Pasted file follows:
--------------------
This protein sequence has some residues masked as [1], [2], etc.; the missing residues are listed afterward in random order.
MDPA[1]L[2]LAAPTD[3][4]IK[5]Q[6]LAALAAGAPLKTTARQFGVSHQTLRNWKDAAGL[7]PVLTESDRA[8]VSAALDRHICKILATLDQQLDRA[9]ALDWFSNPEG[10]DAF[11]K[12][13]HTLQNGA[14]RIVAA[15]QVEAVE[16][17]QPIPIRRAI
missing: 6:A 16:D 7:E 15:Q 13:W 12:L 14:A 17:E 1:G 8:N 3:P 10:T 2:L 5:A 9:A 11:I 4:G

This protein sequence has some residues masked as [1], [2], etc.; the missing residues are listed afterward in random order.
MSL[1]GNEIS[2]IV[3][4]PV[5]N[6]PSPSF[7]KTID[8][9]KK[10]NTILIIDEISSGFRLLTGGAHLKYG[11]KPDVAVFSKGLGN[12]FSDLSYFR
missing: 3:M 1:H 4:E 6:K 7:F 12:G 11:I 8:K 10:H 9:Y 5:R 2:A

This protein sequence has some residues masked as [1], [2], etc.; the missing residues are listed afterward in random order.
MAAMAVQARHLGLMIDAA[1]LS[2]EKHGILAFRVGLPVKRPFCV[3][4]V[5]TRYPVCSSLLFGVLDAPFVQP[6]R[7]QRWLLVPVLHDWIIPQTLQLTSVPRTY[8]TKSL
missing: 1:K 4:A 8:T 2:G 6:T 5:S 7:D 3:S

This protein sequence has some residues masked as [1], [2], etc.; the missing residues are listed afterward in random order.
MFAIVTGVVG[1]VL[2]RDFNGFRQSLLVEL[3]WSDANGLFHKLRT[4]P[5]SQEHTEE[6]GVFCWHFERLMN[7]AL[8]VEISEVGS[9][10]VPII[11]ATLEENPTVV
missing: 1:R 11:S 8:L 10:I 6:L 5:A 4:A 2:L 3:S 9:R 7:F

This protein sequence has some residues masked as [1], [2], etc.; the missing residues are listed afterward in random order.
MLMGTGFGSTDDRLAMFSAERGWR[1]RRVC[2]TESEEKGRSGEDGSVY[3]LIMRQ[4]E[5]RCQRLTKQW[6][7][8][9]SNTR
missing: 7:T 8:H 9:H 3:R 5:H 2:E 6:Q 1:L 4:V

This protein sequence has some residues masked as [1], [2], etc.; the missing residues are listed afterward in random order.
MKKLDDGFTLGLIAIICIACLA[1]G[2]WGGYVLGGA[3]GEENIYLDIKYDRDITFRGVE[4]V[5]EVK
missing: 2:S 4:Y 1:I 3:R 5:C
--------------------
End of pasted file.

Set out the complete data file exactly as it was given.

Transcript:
This protein sequence has some residues masked as [1], [2], etc.; the missing residues are listed afterward in random order.
MDPA[1]L[2]LAAPTD[3][4]IK[5]Q[6]LAALAAGAPLKTTARQFGVSHQTLRNWKDAAGL[7]PVLTESDRA[8]VSAALDRHICKILATLDQQLDRA[9]ALDWFSNPEG[10]DAF[11]K[12][13]HTLQNGA[14]RIVAA[15]QVEAVE[16][17]QPIPIRRAI
missing: 6:A 16:D 7:E 15:Q 13:W 12:L 14:A 17:E 1:G 8:N 3:P 10:T 2:L 5:A 9:A 11:I 4:G

This protein sequence has some residues masked as [1], [2], etc.; the missing residues are listed afterward in random order.
MSL[1]GNEIS[2]IV[3][4]PV[5]N[6]PSPSF[7]KTID[8][9]KK[10]NTILIIDEISSGFRLLTGGAHLKYG[11]KPDVAVFSKGLGN[12]FSDLSYFR
missing: 3:M 1:H 4:E 6:K 7:F 12:G 11:I 8:K 10:H 9:Y 5:R 2:A

This protein sequence has some residues masked as [1], [2], etc.; the missing residues are listed afterward in random order.
MAAMAVQARHLGLMIDAA[1]LS[2]EKHGILAFRVGLPVKRPFCV[3][4]V[5]TRYPVCSSLLFGVLDAPFVQP[6]R[7]QRWLLVPVLHDWIIPQTLQLTSVPRTY[8]TKSL
missing: 1:K 4:A 8:T 2:G 6:T 5:S 7:D 3:S

This protein sequence has some residues masked as [1], [2], etc.; the missing residues are listed afterward in random order.
MFAIVTGVVG[1]VL[2]RDFNGFRQSLLVEL[3]WSDANGLFHKLRT[4]P[5]SQEHTEE[6]GVFCWHFERLMN[7]AL[8]VEISEVGS[9][10]VPII[11]ATLEENPTVV
missing: 1:R 11:S 8:L 10:I 6:L 5:A 4:A 2:L 3:S 9:R 7:F

This protein sequence has some residues masked as [1], [2], etc.; the missing residues are listed afterward in random order.
MLMGTGFGSTDDRLAMFSAERGWR[1]RRVC[2]TESEEKGRSGEDGSVY[3]LIMRQ[4]E[5]RCQRLTKQW[6][7][8][9]SNTR
missing: 7:T 8:H 9:H 3:R 5:H 2:E 6:Q 1:L 4:V

This protein sequence has some residues masked as [1], [2], etc.; the missing residues are listed afterward in random order.
MKKLDDGFTLGLIAIICIACLA[1]G[2]WGGYVLGGA[3]GEENIYLDIKYDRDITFRGVE[4]V[5]EVK
missing: 2:S 4:Y 1:I 3:R 5:C